FIG. 1 is a perspective view of a first embodiment of the eddy current/hysteretic heater apparatus of the present invention.
FIG. 2 is a perspective view of a second embodiment of the eddy current/hysteretic heater apparatus of FIG. 1.
FIG. 3 is an enlarged view of one applicator of the eddy current/hysteretic heater apparatus, the applicator comprising a flexible pad.
FIG. 4 is an enlarged view of another applicator comprising a magnetic structure having an air gap for delivering a concentrated level of heat.
FIG. 5 is a schematic diagram of one generic embodiment circuitry of the eddy current/hysteretic heater apparatus.
FIG. 6 is another schematic diagram of another generic embodiment of circuitry of the eddy current/hysteretic heater apparatus.
Referring now to the drawings in greater detail, there is illustrated therein an eddy current/hysteretic heater apparatus made in accordance with the teachings of the present invention and generally identified by the reference numeral 10.
As illustrated, the apparatus 10 includes structure 12, such as a plug 12, for engaging the apparatus 10 to a source of electrical power (not shown), preferably ordinary AC line power. A rectifier 14 is provided for converting the AC power from the source into DC power. The DC power may contain a natural ripple frequency at twice the line frequency rate or may be filtered to remove some or all of the ripple. A high frequency invertor 16 of push-pull, half-bridge, full bridge or single-ended variety, either resonant or not is also provided. An applicator 18 is functionally engaged to the invertor 16 for applying a high frequency magnetic field to any metallic automotive structure to be heated for obtaining a desired result, as will be described hereinafter. Also, a switch 20 is provided for use in activating the apparatus 10.
It will be understood by those skilled in the art that circuitry is generically described inasmuch as, for example, bidirectional high-speed switching devices and invertors exist which would eliminate the need for a separate rectifier and thus the use of same as a modification should be regarded as functionally equivalent.
In operation of the apparatus 10, the AC power is delivered to the rectifier 14 wherein it is converted to DC power of substantially the same or a higher DC voltage and may be filtered as in a preferred embodiment to remove ripple components, or not.
This DC power is then delivered to the high frequency invertor 16, wherein the power is converted to high frequency current, typically in the range of 5 to 500 KHz. The high frequency current is then delivered to a selected applicator 18 wherein it is transformed into a high frequency magnetic field.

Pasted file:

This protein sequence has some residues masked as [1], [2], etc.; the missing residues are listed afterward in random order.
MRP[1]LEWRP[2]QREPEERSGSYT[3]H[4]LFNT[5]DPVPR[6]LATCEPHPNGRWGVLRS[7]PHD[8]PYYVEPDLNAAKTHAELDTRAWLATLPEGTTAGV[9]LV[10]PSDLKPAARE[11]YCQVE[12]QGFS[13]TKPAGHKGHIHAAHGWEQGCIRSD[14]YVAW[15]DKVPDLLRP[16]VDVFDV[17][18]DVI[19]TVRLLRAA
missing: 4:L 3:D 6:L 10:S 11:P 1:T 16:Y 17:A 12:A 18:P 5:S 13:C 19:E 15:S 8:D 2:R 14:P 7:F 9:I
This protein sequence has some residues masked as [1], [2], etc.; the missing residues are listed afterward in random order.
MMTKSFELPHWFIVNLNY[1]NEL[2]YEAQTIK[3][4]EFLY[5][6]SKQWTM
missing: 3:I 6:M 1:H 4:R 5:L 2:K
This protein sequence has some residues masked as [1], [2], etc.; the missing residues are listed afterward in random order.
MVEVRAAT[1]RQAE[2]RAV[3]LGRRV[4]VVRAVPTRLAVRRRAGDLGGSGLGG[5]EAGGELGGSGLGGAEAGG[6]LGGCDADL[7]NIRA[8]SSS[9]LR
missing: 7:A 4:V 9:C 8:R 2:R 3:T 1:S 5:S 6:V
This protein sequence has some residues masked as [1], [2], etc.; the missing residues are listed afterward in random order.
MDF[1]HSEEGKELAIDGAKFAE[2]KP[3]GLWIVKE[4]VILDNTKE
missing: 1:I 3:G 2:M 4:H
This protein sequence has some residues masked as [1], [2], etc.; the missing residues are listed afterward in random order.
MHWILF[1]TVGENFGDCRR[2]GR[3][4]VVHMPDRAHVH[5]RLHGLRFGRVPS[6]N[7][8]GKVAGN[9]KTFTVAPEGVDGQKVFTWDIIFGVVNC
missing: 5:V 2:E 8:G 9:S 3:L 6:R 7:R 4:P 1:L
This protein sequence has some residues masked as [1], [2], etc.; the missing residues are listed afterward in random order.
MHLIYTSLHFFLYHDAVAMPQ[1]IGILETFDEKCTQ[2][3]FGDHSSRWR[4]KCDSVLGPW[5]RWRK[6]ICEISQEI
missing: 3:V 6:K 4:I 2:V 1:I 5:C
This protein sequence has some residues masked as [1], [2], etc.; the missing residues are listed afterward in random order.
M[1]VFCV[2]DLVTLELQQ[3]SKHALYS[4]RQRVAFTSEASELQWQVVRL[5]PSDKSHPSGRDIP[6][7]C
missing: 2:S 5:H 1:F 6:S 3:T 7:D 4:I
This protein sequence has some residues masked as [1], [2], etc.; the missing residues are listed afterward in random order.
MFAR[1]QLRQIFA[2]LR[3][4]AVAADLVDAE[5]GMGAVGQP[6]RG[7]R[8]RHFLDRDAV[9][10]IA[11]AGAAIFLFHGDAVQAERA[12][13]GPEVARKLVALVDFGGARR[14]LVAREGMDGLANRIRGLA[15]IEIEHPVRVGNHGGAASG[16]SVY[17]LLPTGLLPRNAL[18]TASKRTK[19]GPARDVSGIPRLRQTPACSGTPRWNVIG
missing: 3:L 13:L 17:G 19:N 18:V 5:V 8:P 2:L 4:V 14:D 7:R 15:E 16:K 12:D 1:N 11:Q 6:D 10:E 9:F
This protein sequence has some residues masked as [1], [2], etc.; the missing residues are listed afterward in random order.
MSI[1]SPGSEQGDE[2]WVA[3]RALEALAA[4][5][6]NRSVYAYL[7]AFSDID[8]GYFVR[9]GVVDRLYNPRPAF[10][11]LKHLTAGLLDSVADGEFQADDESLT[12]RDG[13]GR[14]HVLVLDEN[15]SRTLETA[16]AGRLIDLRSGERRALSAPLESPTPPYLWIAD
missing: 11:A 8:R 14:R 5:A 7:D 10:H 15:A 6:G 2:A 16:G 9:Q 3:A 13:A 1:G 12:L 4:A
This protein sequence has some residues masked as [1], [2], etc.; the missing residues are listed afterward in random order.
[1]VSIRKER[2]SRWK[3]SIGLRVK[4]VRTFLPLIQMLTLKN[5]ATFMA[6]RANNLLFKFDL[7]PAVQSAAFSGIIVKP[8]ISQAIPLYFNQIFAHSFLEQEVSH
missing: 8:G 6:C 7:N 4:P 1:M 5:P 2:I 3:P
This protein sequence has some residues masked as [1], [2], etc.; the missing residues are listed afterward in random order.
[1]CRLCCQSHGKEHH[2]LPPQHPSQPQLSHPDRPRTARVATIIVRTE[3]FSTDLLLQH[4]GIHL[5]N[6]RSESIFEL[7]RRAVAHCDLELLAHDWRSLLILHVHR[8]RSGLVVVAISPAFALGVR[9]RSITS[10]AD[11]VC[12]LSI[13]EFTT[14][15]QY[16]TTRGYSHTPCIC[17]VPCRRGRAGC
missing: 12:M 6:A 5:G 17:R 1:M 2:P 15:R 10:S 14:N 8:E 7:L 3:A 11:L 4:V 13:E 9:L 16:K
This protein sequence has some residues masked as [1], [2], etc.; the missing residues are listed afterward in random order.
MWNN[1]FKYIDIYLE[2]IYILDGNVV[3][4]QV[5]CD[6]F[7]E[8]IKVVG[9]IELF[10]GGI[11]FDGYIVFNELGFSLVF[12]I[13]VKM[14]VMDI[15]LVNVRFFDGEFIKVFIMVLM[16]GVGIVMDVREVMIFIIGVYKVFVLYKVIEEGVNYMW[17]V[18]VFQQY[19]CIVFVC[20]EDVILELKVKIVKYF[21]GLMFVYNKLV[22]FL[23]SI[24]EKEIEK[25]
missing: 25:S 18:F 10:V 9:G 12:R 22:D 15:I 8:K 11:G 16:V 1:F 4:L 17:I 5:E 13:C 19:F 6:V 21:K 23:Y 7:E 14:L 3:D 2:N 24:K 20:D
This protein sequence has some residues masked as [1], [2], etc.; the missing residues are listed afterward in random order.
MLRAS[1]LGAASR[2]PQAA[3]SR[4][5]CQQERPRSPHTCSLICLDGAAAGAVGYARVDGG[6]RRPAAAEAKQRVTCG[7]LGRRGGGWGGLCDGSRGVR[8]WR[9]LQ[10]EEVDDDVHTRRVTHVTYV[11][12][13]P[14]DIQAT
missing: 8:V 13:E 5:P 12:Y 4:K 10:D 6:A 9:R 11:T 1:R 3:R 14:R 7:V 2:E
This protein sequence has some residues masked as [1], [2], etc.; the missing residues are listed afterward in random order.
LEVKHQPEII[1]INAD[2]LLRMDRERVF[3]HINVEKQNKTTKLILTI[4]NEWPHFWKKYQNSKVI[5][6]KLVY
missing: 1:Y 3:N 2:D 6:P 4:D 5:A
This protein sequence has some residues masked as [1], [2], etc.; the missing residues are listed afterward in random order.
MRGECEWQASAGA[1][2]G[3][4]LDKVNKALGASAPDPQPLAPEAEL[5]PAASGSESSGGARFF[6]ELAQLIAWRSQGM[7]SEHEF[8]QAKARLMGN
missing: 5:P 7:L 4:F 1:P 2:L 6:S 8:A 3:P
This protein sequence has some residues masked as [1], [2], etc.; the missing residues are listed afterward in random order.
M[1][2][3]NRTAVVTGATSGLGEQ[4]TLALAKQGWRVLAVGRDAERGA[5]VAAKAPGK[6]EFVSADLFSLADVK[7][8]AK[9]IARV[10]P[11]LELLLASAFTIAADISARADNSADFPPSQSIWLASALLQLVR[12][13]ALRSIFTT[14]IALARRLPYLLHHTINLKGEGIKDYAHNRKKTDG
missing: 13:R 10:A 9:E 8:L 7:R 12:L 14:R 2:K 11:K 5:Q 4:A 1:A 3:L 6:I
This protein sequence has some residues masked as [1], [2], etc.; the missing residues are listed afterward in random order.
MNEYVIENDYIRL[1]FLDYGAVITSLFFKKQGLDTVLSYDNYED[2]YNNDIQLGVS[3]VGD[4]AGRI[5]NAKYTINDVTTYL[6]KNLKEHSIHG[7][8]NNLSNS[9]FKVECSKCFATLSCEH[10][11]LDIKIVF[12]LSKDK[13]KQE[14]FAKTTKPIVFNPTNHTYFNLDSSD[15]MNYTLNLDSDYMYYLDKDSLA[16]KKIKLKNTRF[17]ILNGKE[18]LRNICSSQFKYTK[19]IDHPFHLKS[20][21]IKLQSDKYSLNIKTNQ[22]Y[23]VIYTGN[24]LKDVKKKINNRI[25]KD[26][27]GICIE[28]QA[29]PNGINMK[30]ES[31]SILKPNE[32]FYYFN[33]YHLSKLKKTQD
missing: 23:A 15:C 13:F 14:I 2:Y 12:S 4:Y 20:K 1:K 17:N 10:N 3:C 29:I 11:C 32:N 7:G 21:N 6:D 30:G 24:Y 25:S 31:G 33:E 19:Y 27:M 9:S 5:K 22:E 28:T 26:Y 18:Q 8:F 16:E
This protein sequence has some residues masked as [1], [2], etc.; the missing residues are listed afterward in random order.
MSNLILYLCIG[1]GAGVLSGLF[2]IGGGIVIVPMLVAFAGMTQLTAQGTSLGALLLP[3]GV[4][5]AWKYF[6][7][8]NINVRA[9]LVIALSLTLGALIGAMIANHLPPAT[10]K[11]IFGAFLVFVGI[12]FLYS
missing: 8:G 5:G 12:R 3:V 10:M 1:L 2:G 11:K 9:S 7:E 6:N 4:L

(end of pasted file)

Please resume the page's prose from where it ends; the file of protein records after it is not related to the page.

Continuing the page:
When the applicator 18 is brought into close proximity with a non-magnetic metallic object (not shown), a similar, but opposing, high-frequency current is developed within the object through known transformer action and a current flows within and through the object, generating heat within the object through natural resistance.
If the metallic object is of magnetic or ferrous nature, an additional action of heating, known as magnetic hysteresis heating, occurs wherein rapidly changing high frequency flux causes magnetic domains within the metal to “rub” against each other, generating heat in a manner analogous to that caused by friction.
The applicators 18 are proposed to be of two handheld manipulatable general embodiments. A first embodiment comprises planar, flexible structure, preferably in the form of a pad 18, for heating of relatively large areas of sheet metal with flat or compound-curved surfaces. A second embodiment of applicator 18 includes a flux-concentrator work coil 19 employing a ferrite, or other suitable magnetic material having a magnetic permeability substantially greater than air, and having an air gap 21 in the magnetic circuit, with the flux density being greater than if the same coil 19 were similarly energized, but without the core 23. This latter coil 19 of the secondary embodiment is used for intense heating of rusted nuts and bolts and the like (not shown) to facilitate disassembly, and to locally heat small areas of sheet metal in certain body-work operations, such as in hail dent removal.